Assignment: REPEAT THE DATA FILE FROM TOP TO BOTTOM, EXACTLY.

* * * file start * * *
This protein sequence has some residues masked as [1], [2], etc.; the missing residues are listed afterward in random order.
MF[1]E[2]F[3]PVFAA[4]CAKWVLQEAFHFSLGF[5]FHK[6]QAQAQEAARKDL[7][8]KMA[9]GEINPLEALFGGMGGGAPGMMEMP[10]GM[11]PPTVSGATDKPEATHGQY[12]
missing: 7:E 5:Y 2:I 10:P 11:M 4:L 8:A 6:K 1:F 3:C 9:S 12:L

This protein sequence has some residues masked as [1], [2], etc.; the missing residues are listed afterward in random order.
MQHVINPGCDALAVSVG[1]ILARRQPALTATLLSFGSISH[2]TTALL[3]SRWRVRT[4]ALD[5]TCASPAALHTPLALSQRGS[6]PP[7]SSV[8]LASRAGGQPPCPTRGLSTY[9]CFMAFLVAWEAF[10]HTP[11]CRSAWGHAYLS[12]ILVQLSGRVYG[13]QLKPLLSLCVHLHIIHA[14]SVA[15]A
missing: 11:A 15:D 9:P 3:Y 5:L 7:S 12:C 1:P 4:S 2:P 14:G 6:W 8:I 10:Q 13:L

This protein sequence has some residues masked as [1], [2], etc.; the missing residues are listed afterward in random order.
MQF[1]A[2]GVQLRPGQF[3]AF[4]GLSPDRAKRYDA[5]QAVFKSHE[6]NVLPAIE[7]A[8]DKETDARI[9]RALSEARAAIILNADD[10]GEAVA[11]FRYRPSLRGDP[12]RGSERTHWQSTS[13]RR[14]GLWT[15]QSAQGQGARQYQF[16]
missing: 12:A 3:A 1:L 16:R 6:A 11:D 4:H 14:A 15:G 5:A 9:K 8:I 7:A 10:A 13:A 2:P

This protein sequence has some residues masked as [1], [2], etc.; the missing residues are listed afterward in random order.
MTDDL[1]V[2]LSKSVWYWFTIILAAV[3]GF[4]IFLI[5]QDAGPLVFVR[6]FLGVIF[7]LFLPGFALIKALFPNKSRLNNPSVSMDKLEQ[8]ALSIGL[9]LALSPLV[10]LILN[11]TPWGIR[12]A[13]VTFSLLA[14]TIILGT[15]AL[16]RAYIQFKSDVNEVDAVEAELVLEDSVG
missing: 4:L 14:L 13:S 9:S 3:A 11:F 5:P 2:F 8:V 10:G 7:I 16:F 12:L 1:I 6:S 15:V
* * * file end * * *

This protein sequence has some residues masked as [1], [2], etc.; the missing residues are listed afterward in random order.
MF[1]E[2]F[3]PVFAA[4]CAKWVLQEAFHFSLGF[5]FHK[6]QAQAQEAARKDL[7][8]KMA[9]GEINPLEALFGGMGGGAPGMMEMP[10]GM[11]PPTVSGATDKPEATHGQY[12]
missing: 7:E 5:Y 2:I 10:P 11:M 4:L 8:A 6:K 1:F 3:C 9:S 12:L

This protein sequence has some residues masked as [1], [2], etc.; the missing residues are listed afterward in random order.
MQHVINPGCDALAVSVG[1]ILARRQPALTATLLSFGSISH[2]TTALL[3]SRWRVRT[4]ALD[5]TCASPAALHTPLALSQRGS[6]PP[7]SSV[8]LASRAGGQPPCPTRGLSTY[9]CFMAFLVAWEAF[10]HTP[11]CRSAWGHAYLS[12]ILVQLSGRVYG[13]QLKPLLSLCVHLHIIHA[14]SVA[15]A
missing: 11:A 15:D 9:P 3:Y 5:L 7:S 12:C 1:P 4:S 2:P 14:G 6:W 8:I 10:Q 13:L

This protein sequence has some residues masked as [1], [2], etc.; the missing residues are listed afterward in random order.
MQF[1]A[2]GVQLRPGQF[3]AF[4]GLSPDRAKRYDA[5]QAVFKSHE[6]NVLPAIE[7]A[8]DKETDARI[9]RALSEARAAIILNADD[10]GEAVA[11]FRYRPSLRGDP[12]RGSERTHWQSTS[13]RR[14]GLWT[15]QSAQGQGARQYQF[16]
missing: 12:A 3:A 1:L 16:R 6:A 11:D 4:H 14:A 15:G 5:A 9:K 8:I 7:A 10:A 13:A 2:P

This protein sequence has some residues masked as [1], [2], etc.; the missing residues are listed afterward in random order.
MTDDL[1]V[2]LSKSVWYWFTIILAAV[3]GF[4]IFLI[5]QDAGPLVFVR[6]FLGVIF[7]LFLPGFALIKALFPNKSRLNNPSVSMDKLEQ[8]ALSIGL[9]LALSPLV[10]LILN[11]TPWGIR[12]A[13]VTFSLLA[14]TIILGT[15]AL[16]RAYIQFKSDVNEVDAVEAELVLEDSVG
missing: 4:L 14:L 13:S 9:S 3:A 11:F 5:P 2:F 8:V 10:G 7:I 16:F 12:L 1:I 6:S 15:V